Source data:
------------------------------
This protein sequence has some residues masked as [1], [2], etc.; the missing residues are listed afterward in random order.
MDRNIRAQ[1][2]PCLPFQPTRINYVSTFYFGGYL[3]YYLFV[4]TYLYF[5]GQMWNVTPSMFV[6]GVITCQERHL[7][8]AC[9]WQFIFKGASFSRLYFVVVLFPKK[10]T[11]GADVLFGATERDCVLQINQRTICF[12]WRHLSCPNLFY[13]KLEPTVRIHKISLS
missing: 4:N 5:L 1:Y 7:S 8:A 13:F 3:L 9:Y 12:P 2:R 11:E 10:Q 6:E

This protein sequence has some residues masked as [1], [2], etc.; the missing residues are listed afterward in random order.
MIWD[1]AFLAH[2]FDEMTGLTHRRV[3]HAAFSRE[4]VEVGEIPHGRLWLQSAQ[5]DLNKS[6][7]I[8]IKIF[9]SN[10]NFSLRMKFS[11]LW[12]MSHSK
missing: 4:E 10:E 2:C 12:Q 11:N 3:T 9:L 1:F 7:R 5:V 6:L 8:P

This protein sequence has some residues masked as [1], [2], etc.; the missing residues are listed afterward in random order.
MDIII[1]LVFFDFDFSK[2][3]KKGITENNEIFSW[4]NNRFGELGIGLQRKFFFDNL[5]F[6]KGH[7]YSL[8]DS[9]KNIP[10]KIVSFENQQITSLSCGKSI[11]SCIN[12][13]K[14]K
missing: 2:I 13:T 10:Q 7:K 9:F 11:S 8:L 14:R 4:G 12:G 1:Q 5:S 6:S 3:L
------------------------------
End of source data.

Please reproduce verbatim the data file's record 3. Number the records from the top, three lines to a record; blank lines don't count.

This protein sequence has some residues masked as [1], [2], etc.; the missing residues are listed afterward in random order.
MDIII[1]LVFFDFDFSK[2][3]KKGITENNEIFSW[4]NNRFGELGIGLQRKFFFDNL[5]F[6]KGH[7]YSL[8]DS[9]KNIP[10]KIVSFENQQITSLSCGKSI[11]SCIN[12][13]K[14]K
missing: 2:I 13:T 10:Q 7:K 9:F 11:S 8:L 14:R 4:G 12:G 1:Q 5:S 6:S 3:L